Have-not conversation- digital markets are a natural part of complex institutional settings. Not unlike Dr. Curry saying how records are kept by the companies that have money- the have nots have no paper trail. The have-nots have no digital trail. I kind of imagine this digital oozy snail trail in cyberspace, maybe kind of glittery and fading with time, but this evanescent webbing layering over and over.

That’s the positive light of being trackable.  There’s a whole other side of being surveilled. We learn as we go about the trade off of our digital existence. Rebecca MacKinnon reminds us that the people in charge of our digital lives operate, for the most part, as benign kings. What I am realizing is that democracy is try to adapt to digitization. Her CBC podcast.

When speaking of the supranational electronic market space, it comes back to the theme of trust for me. RIM shares go down if the public loses faith, markets shake if the populace does not believe that Greece can get their **it together. We are a globally networked system. And the tools we use are a reflection of ourselves.

 

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That’s What She Said

Michael Scott

 

Photo credit: http://www.flickr.com/search/?q=michael+scott&f=hp

Shereef Bishay on open enterprise 

What would a new agreement of work look like? Do we all dream of having a exposed brick workplace that has a coffee maker named Darren that makes lattes for you with foam artfully crafted as a unicorn?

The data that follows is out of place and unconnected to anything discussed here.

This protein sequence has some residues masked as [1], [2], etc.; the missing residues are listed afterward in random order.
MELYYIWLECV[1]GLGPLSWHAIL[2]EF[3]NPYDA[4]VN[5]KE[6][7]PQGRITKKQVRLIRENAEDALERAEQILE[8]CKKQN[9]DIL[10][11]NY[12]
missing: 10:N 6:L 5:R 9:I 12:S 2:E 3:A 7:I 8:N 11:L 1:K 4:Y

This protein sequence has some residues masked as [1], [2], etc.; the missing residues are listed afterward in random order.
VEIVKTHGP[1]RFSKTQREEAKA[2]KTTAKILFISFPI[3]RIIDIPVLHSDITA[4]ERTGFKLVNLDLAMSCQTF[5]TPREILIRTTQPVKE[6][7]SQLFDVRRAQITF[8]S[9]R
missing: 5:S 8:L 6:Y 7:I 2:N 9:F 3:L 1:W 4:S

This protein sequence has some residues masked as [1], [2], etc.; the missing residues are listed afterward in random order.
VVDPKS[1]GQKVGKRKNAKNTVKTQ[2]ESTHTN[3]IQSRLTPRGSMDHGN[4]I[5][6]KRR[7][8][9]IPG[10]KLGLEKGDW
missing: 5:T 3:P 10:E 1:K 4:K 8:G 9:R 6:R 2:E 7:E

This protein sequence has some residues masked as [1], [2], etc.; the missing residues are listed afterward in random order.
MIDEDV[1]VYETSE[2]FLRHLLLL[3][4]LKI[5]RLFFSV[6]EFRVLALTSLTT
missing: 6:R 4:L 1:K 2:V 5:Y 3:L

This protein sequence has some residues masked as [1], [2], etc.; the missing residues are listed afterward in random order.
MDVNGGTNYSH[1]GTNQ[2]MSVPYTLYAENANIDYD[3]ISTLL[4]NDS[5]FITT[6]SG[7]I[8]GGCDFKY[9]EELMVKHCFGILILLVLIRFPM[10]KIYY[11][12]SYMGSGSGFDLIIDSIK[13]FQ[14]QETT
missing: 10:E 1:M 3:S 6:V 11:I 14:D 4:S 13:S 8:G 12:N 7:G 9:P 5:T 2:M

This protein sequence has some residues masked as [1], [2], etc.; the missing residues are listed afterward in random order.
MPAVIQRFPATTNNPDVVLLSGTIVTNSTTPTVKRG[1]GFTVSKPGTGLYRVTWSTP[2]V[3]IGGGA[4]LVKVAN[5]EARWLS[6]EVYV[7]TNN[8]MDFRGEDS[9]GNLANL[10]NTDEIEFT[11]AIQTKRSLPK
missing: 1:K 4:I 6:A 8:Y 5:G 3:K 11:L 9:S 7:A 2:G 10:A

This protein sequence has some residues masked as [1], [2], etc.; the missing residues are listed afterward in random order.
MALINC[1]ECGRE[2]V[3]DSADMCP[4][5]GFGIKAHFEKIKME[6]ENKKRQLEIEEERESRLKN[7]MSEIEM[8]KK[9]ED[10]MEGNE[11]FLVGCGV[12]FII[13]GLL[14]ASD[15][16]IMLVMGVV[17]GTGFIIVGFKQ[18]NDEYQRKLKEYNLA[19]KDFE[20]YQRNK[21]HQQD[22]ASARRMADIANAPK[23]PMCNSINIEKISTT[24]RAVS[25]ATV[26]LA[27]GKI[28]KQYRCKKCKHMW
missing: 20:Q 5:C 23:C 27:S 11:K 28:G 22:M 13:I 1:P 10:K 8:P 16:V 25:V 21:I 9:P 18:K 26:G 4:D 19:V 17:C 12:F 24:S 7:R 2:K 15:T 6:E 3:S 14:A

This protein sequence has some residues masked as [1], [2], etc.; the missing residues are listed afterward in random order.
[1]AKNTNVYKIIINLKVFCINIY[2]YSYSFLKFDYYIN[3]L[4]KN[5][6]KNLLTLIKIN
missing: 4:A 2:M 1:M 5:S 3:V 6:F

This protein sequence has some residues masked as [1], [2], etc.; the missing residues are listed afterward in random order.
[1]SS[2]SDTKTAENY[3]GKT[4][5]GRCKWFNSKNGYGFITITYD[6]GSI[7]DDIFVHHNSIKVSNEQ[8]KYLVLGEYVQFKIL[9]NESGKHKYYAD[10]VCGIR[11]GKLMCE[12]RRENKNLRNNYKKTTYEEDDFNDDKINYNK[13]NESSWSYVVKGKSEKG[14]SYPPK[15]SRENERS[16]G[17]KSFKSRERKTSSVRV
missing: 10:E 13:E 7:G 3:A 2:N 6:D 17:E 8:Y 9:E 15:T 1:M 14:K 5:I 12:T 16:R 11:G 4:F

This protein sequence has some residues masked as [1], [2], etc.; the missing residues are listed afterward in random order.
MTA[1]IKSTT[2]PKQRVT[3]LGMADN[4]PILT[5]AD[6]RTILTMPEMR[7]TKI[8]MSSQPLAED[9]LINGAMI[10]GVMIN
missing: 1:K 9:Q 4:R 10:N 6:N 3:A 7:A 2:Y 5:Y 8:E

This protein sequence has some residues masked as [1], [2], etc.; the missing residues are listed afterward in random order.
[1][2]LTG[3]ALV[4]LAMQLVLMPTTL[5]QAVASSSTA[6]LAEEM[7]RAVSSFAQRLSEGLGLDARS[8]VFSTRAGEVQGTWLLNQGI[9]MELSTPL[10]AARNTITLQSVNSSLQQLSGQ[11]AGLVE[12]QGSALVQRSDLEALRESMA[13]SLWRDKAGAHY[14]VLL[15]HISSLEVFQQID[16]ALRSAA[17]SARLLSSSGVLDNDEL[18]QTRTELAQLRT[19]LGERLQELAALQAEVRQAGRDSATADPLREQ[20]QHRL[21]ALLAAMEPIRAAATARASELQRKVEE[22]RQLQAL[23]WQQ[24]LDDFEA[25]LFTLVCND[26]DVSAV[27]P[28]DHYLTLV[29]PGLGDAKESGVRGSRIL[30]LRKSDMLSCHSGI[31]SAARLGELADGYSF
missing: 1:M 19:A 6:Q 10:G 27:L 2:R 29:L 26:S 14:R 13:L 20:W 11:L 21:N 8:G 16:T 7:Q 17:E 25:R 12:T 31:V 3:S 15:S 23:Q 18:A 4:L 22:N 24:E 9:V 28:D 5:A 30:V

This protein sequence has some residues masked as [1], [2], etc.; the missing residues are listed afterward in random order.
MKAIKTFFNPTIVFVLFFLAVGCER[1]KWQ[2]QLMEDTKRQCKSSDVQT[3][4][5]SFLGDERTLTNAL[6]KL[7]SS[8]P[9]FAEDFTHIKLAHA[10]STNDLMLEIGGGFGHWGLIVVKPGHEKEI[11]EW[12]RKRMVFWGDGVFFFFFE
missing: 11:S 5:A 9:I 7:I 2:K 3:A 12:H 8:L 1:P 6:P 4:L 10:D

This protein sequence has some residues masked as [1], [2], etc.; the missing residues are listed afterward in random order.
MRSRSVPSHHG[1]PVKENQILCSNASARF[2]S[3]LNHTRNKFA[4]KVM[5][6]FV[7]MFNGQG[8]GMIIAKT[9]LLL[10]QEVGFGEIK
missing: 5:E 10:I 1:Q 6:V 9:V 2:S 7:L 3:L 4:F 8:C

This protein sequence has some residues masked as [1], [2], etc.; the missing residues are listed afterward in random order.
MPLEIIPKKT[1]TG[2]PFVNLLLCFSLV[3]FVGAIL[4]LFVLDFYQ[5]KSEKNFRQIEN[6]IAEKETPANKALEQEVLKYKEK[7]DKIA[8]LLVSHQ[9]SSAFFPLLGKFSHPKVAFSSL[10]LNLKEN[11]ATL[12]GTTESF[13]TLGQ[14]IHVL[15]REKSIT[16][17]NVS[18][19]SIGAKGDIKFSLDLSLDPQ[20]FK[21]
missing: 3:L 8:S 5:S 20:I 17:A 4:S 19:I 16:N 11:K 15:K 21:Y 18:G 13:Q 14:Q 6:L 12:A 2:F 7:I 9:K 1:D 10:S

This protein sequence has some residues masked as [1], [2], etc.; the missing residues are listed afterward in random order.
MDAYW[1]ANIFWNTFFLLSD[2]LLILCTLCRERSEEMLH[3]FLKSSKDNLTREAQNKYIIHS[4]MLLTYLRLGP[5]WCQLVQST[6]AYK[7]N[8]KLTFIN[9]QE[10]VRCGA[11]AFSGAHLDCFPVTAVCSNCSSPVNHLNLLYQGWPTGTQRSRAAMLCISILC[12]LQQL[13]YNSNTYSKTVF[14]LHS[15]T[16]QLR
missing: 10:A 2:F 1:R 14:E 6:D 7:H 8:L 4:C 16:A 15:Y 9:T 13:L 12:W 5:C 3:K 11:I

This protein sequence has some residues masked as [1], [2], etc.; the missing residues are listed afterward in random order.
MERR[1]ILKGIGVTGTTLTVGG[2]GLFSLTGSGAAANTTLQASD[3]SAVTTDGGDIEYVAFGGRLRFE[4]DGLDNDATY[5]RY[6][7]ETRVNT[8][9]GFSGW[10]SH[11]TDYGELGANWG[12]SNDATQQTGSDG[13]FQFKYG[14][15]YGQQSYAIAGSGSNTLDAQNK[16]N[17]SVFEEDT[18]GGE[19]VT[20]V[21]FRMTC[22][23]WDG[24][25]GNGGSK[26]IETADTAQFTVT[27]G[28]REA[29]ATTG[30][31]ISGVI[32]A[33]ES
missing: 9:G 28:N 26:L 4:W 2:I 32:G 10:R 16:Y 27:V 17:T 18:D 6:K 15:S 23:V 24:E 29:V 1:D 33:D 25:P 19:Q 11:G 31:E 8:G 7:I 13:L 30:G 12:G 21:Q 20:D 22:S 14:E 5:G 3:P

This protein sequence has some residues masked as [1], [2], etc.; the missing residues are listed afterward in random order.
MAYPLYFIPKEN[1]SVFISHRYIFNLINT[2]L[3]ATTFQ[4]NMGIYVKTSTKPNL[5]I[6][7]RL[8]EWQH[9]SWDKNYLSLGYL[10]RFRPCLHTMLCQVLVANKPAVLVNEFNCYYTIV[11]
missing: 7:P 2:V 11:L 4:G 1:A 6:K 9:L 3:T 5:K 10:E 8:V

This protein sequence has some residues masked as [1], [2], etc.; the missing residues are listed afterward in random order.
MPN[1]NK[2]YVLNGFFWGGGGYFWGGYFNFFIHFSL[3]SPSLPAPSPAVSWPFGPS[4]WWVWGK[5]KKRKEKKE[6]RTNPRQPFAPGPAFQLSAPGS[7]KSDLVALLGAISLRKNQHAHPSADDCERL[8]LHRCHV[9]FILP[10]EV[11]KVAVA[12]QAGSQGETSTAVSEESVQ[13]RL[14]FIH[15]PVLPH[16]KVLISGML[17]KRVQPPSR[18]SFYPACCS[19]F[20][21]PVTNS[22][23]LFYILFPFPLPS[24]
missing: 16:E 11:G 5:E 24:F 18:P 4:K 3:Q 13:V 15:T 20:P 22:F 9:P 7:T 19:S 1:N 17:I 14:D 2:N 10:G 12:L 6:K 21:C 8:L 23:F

We all look wistfully at greener pastures. Some of us found out through our organizational communications theory course that our workplaces varied greatly in terms of how vertically or horizontally inclined they are.

Shereef got us jazzed on the open enterprise model. What would this upended structure of our workplace look like?

1. No job titles.  Just the label of Human Being. There can be a functional hierarchy where not everyone was leading at the same time.

Example of such a company–W.L. Gore.  You are an associate. You own part of the company. You are voted in as a leader.

2. Transparency. Making employee culture the number one thing. We then start to feel trust and ownership.

3. True meritocracy. Based on the merit of the idea itself, not from the person.

We need to invent these new and intelligent was to aggregate our work to have our tenets of democracy carry over to where we work.

Think about walking into work tomorrow if these 3 concepts were applied to your workplace. Would everything come to a crashing halt with the executives crying and curled up in the fetal position, mailroom ladies tipping over filing cabinets in a frenzied mob mentality?

This brings me to a not-so-real life example from The Office.  Concept #3 of a true meritocracy is definitely at play when Darryl from the warehouse is brought upstairs to the executive level. He brought up a great idea and was promoted on the basis of his idea alone on how to improve paper processes. Take a COMM506 break and chill out on the meritocracy of Scranton’s paper company.

Ah… it’s a good day when we can find a connection this straight up and big from The Office.That’s what she said.

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mmm…bacon

mmm...bacon